-assessed by Miles W Mathis.
The further I got into this “autobiography”, the more I realized it is no such thing. It is a mass and mess of disjointed and unedited recollections, with no form and no possibility of form. No one has tried to edit it because it is uneditable. And no doubt Twain required it wait a century for publication to keep the mess from tarnishing his reputation. Beyond that, the stories have no ring of truth. They taste like one part remembrance, one part tall tale, and six parts bald lies. I will give you one example of hundreds. Twain repeats the story of the death of his brother Henry in a boat explosion. But this time he adds the fact that he had foretold the death in a dream. Afterwards he says he has told that story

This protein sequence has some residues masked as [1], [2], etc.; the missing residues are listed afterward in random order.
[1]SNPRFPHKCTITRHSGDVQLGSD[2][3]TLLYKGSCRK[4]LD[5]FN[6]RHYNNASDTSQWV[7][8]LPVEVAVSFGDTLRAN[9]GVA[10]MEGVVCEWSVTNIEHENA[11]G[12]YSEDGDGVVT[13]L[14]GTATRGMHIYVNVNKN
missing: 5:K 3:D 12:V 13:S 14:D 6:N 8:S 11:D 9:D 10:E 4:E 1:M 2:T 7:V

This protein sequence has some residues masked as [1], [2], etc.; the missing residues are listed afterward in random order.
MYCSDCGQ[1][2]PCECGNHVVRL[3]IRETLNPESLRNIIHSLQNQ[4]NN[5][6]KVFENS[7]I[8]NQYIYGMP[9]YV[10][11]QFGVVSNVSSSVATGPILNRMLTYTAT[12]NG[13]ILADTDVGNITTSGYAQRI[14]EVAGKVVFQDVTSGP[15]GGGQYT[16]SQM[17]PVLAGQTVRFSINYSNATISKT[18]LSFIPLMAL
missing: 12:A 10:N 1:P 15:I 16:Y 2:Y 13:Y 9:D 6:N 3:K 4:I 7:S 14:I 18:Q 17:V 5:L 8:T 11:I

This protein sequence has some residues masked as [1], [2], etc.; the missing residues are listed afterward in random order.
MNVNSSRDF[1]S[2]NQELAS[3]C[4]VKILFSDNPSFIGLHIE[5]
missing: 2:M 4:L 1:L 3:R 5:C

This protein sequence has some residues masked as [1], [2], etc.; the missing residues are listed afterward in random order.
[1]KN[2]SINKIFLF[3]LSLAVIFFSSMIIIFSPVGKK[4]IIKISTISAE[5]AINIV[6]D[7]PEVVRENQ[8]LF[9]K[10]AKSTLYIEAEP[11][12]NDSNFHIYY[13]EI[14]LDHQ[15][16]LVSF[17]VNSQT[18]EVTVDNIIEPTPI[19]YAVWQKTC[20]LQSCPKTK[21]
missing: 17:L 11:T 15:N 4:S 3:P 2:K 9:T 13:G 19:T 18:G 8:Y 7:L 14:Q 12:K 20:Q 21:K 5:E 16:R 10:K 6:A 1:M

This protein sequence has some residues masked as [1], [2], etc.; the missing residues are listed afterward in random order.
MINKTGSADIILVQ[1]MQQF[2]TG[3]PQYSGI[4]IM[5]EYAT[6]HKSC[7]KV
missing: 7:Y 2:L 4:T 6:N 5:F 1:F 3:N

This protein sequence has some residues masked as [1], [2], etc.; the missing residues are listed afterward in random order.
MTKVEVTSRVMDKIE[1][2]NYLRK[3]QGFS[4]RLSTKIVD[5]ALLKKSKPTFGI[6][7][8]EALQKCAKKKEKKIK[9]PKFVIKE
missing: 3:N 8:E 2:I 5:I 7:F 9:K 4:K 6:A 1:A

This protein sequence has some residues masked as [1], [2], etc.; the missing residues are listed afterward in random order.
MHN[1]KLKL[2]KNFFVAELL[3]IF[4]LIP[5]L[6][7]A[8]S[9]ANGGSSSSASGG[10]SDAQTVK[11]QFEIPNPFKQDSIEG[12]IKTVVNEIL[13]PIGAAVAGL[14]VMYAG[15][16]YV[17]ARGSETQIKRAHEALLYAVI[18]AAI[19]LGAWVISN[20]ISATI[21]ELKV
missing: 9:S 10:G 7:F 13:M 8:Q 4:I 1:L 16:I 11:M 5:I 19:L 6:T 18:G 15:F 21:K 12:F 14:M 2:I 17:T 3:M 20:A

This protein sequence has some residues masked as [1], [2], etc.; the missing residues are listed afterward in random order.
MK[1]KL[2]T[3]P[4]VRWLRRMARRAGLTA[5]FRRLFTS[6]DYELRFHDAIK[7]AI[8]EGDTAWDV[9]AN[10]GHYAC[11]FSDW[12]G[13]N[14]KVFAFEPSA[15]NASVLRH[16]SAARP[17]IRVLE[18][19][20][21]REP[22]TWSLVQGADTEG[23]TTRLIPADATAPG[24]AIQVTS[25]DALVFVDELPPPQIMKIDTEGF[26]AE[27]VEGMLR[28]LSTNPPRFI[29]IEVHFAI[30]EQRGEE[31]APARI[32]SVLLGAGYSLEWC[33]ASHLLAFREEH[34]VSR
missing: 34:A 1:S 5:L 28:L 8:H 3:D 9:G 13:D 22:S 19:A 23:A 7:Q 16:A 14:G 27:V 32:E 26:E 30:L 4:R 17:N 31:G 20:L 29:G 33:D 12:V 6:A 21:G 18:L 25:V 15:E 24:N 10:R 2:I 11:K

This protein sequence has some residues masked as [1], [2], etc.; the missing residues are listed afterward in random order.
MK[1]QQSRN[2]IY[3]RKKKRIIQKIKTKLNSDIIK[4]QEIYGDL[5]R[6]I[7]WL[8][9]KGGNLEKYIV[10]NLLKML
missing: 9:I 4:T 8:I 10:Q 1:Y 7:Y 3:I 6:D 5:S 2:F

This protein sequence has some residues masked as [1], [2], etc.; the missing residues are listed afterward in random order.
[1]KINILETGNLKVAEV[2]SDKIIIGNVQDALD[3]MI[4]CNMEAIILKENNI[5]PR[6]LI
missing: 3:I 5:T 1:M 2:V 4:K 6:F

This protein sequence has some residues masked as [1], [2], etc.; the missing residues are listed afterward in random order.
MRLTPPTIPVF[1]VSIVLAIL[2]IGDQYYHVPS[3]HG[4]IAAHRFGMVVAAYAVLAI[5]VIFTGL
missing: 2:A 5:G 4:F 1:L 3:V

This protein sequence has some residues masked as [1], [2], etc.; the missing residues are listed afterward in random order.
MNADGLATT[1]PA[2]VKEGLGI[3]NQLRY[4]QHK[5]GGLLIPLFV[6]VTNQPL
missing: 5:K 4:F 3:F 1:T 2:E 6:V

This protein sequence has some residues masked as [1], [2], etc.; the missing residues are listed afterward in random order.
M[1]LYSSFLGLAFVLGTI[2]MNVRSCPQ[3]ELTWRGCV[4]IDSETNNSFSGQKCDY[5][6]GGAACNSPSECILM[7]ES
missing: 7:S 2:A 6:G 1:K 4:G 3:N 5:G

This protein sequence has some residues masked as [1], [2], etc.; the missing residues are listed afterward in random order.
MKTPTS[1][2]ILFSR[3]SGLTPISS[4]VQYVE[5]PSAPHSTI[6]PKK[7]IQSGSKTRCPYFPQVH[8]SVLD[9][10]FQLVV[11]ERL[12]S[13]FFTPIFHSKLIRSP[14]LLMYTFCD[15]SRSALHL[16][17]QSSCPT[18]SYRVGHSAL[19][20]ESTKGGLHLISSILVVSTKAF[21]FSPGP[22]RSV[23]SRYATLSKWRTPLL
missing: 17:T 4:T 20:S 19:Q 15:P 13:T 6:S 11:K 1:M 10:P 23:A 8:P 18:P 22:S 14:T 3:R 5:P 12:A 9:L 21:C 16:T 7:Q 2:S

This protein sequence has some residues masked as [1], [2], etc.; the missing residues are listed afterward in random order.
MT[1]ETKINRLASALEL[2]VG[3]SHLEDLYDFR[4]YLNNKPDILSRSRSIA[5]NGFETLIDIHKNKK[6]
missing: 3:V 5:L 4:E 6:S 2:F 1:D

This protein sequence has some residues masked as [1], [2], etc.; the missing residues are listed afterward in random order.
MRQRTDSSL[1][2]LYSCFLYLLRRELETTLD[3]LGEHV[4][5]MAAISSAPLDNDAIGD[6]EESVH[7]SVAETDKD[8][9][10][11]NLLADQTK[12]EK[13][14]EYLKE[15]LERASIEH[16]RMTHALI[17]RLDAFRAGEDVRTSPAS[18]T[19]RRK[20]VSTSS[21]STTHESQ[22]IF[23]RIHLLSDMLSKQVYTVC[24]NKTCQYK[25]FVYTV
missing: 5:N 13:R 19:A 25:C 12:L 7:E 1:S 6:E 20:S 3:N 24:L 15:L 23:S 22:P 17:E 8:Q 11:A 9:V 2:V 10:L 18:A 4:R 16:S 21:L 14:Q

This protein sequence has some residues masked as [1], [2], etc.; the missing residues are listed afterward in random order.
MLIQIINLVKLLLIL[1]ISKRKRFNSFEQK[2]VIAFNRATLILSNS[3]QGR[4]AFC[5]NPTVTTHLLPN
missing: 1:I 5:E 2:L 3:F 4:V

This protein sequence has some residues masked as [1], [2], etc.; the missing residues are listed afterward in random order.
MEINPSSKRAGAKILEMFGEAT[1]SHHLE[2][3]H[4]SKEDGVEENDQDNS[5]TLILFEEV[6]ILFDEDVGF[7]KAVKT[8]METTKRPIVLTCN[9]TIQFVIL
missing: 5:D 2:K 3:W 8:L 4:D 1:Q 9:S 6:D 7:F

seventy or eighty times. We know he told it in Life on the Mississippi. Problem is, it is different everytime he tells it. They admit in footnotes that he had never told the part about the dream before— not eighty times, not even once. And here he adds a part about Henry not dying from his injuries, but from an overdose of morphine given by young and inexperienced doctors. Perhaps he realized his old stories weren’t believable, so he came up with a second form. But this form is just as transparently a lie as the other forms. It is beyond belief that any trained doctors, young or not, would give a patient like Henry “a vast quantity heaped on a knife blade”. Besides, why wouldn’t Twain just match his dictation on this story to the story he told in one of his most famous books? If he has told the story eighty times, he should know it by heart. But no: it is different not only in the details, but in the main lines, meaning it is fiction. I never bought these stories about Henry before doing my research, but now I have to tell you I don’t believe in Henry. . . at all. Why not? Well, because one, we know almost nothing about him; and two, in a later section where Twain is telling about his older brother Orion [p. 451], he lists all his siblings, including those who died young. He forgets to mention Henry. Henry was closest in age to Twain, and being brothers (and Henry described as a sweetheart) they should have been close. We should have a lot more stories about Henry than we do. Instead, Henry dies at 21 in a cinematic explosion, and that is about all we know. I also beg you to reread Twain’s initial telling of the story inLife on the Mississippi, and notice how detached he is in the telling. There is no least swell of emotion in these pages. In fact, Twain spends far more time selling us the heroics of George Ealer and the chief mate than in talking about his brother. The character Henry is just a stub, far less fleshed out than those characters around him—which of course makes no sense. It gives us the clue. Also strange that a priest is the one who gets a crowbar through his body, dying slowly and horribly: a typical invention of Twain, who hated clergy of any kind. A close reading will give you many other signs this is all invention.